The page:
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The Real Reason Eleven Talks The Way She Does In Stranger Things

In 2016, the sci-fi series "Stranger Things" debuted on Netflix and received widespread critical acclaim for its riveting, action-packed storytelling. Created by Matt and Ross Duffer, the cult hit follows a group of teenagers in the 1980s as they navigate the horrors of adolescence and otherworldly monsters. As Emily Nussbaum wrote in her review for The New Yorker, "It's a genre throwback to simpler times, with heroes, villains, and monsters. Yet it's also haunting, and has a rare respect for both adult grief and childhood suffering."

Since 2016, three more seasons have aired on the streaming platform, including its long-awaited fourth installment, which premiered in early June. Notably, the first volume of Season 4 has re-awakened a passionate fanbase, many of whom have turned to social media to share their theories for the season's second volume, which is slated to air in July (via Seventeen). As a result, many viewers have discussed what they perceive to be a glaring plot hole — mainly, Eleven's (Millie Bobby Brown) seemingly newfound ability to speak full sentences as a child (via Reddit). In Season 1, the traumatized young girl, having spent most of her life in a sterile lab, could barely form words and struggled to understand basic phrasing. Yet, in Season 4, flashbacks to the same time period reveal an Eleven who engaged in extended conversations with her peers.

Recently, however, the Duffer Brothers responded to the confusion and appeared to put to bed any "plot hole" concerns.

Eleven loses her speech after experiencing a highly traumatic event

During an interview with Variety, the "Stranger Things" creators reflected on both the evolution — and regression — of Eleven's arc throughout childhood. When asked why her speech patterns appear to be inconsistent — particularly when compared to her peers' abilities to speak — the Duffer Brothers offered a clear explanation for this discrepancy. As Matt Duffer noted, although Eleven is initially socialized like the other children, she later engages in a dangerous — and exhausting — battle with One, the first child in Brenner's lab program. As a result, she falls into a coma and, once she has returned to consciousness, has forgotten almost all aspects of her past life.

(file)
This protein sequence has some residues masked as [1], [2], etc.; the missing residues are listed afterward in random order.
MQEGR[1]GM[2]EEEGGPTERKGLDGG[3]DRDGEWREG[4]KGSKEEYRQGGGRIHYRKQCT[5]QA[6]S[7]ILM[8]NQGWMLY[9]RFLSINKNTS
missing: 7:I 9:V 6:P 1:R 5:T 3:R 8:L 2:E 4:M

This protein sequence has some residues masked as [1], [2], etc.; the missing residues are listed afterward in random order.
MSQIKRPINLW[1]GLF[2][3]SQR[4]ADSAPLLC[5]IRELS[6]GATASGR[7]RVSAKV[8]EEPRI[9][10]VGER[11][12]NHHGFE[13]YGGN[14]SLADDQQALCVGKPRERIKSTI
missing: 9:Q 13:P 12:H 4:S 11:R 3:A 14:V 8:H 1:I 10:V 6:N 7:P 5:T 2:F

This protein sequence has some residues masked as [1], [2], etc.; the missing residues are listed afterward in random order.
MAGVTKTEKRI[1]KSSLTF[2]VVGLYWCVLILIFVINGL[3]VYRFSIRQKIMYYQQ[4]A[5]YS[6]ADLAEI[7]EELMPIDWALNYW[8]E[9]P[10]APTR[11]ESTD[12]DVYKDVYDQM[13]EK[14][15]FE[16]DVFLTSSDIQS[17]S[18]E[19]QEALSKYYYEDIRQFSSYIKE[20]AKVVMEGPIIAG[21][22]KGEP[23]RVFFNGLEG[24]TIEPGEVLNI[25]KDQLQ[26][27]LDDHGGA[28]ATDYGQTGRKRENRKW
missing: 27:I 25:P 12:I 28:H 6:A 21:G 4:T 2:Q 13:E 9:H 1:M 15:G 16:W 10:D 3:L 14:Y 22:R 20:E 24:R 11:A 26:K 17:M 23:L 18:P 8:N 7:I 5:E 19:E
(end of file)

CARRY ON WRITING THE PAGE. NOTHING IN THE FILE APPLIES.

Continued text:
From then on, Matt added, "[She] is raised in total isolation by Brenner, who doesn't dare bring in another number, for fear of this happening again. So he chooses to focus solely on her. She lives alone, in an isolated room. This is the Eleven that we meet in Season 1. Two years in isolation and really limited memories of what had happened to her. And so that's one reason for the speech."

Compellingly, the Duffers made a point to reveal that more context surrounding Eleven's background would be made available in Volume 2. Moreover, while discussing her character's overall growth this season in a separate interview, Brown emphasized that, ultimately, the show focuses on establishing Eleven's burgeoning autonomy (via IndieWire). In light of this information, it will certainly be exciting to see how El's journey develops, especially as she continues to process the hidden details of her past.